Cheap Penetration Testing Explained

Cheap Penetration Testing Explained

Posted by Peter Bassill on 25/02/2021


As the owner of a penetration testing company I receive, almost daily, requests to "sharpen my pencil" or "give me your best price". When I started back in 2010, I felt insulted but over time that feeling faded and now it is just a raised eyebrow. I only ever give my best price. I think it is fair and represents values for what we do.
With penetration testing, you are purchasing the skill of a professional tester, not a toolset or a license code. So I thought it might be useful to explore what happens when you want to pay less for a test. 
All names are anonymised to protect people, but this is 100% accurate.
So without further gilding of the Lilly, on to the scope. Company Theta (entirely made up) want to test a web application they have deployed within the Microsoft Azure environment. The app has five user levels, free, subscription, customer_admin, support and global_admin. It has two API functions and it all talks to an Azure database.
Our initial quote was for seven days of test time. It covers five days of continual testing and two days for documentation. We always state that if we don't use all the days, we will only bill for what we use. We produced a proposal that detailed what we would do during that time. We would cover all of the OWASP test points discussed in the scoping call, and it would all be to CREST standards.
The contact at Company Theta came back and asked us to look at the pricing and days because Competitor Bravo had quoted only four days and were £300 a day cheaper.
Sanity Check 1. CREST testing requires a CREST member company. A check on the CREST website didn't detail Competitor Bravo. We called CREST and asked, and they confirmed no, they were not a member company.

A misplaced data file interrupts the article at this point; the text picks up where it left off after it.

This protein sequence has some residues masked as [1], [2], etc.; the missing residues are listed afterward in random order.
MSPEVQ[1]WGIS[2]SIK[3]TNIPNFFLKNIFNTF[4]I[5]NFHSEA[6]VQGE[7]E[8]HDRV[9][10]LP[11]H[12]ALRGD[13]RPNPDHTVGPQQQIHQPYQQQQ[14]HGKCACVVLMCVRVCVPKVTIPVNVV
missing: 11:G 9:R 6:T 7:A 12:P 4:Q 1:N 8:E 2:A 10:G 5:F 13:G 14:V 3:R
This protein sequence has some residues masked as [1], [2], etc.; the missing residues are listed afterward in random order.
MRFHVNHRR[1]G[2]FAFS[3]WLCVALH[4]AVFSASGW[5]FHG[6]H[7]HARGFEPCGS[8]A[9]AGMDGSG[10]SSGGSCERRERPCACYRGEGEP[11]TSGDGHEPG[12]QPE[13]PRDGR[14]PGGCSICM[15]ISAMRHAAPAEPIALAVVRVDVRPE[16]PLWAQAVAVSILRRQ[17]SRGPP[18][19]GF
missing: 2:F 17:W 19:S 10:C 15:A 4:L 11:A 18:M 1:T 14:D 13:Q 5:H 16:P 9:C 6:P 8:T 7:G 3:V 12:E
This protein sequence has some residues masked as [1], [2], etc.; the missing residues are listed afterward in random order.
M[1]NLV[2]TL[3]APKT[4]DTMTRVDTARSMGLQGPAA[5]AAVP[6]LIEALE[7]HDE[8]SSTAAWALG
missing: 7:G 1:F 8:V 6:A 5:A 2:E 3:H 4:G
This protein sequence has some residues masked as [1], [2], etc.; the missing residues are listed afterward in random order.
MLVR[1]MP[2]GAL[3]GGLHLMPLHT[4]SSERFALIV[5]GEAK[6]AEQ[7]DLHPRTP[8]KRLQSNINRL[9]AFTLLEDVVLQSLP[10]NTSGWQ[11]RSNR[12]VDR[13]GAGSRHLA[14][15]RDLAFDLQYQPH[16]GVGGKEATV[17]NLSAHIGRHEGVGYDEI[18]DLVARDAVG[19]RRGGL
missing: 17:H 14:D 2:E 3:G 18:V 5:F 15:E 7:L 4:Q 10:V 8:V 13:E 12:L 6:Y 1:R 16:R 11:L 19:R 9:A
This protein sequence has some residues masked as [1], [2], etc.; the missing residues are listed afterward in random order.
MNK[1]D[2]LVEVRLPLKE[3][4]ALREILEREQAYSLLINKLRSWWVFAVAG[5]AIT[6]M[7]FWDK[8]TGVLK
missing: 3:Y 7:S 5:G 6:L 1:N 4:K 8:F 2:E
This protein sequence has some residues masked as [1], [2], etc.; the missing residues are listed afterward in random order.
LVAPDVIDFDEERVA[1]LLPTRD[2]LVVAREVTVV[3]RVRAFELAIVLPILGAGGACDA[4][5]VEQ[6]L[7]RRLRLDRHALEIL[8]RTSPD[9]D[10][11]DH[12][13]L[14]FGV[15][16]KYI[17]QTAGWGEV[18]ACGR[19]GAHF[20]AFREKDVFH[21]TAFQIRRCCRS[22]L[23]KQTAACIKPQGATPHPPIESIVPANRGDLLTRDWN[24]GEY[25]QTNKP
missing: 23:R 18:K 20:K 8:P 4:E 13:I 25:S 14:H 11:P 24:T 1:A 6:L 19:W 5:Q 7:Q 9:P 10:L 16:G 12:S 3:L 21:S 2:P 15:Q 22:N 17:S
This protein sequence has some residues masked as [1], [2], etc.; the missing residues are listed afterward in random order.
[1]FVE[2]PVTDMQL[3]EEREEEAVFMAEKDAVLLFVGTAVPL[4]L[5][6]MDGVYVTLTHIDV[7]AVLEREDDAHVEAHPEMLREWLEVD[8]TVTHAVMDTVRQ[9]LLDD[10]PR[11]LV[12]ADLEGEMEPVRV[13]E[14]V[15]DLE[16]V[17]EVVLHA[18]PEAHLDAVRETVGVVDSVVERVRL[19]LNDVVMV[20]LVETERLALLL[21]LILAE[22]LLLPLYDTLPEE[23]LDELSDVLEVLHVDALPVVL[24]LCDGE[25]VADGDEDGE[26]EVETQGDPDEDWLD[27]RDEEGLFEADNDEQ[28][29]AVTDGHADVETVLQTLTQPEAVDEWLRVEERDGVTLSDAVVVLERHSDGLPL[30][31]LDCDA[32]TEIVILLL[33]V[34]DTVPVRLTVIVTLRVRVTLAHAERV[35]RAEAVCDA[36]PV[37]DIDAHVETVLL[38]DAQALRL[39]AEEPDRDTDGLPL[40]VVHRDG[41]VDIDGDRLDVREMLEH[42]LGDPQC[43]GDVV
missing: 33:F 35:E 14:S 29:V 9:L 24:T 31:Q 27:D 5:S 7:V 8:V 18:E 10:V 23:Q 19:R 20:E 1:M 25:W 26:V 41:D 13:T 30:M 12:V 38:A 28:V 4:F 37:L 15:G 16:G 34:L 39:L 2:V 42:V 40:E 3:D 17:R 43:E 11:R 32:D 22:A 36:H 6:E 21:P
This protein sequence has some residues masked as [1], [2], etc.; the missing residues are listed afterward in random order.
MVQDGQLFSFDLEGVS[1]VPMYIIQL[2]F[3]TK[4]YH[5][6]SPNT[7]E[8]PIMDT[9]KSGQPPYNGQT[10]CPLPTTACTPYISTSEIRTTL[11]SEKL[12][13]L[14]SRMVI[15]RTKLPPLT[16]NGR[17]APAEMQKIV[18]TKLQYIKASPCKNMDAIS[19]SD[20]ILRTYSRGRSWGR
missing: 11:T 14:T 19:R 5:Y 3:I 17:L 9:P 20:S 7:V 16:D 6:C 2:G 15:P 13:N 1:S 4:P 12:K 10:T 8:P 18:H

Sanity Check 2. CREST testing requires a CREST Registered Tester. In our proposal, we detailed the available testers suitable for the project for the client to choose their Penetration Tester. All of them are CREST registered testers. In the proposal from Bravo, no names or qualifications were detailed so it would be impossible to assure testing qualifications.
What to look for in a Proposal
Penetration Testing is an intricate art. The first thing to check is the understanding of your scope and are they delivering to you what you want? Here is a list of things I consider when I am engaging with our competitors to perform a penetration test on our connected world. 

Has the company understood the scope fully? When I briefed them on the remit of the scope, have they fully understood and documented that?
Have they detailed what is out of scope? Sometimes out of scope devices are extremely important. For example, the scope could be *.hedgehogsecurity.com but I may have explicitly put www.hedgehogsecurity.com and hedgehogsecurity.com out of scope as they are externally hosted sites.
Have they details the experience and qualification level of the tester? 
Will they provide their ISO27001 and ISO9001 certificates? To that matter, how about their Cyber Essentials Plus certificates? When you are engaging a firm to carry out offensive testing on your world, you need to know they have suitable levels of cyber and information security themselves.
Are they using in-house team members or have they outsourced the job to somewhere else? Remember the UK DPA and GDPR here. It is really easy to end us manufacturing your data breach.
And finally, have they broken out exactly what you are paying for and listed the deliverables? At the end of the day, the tangible asset you are paying for is the report so if you need it in 3 or 5 or even 7 parts then ask for it.

As always, we are here to help. We have a very strong and ethical team at Hedgehog and if you just want to chat about what to look for in a proposal, feel free to get in touch. I can often be found on our online chat.
Stay safe and secure out there.

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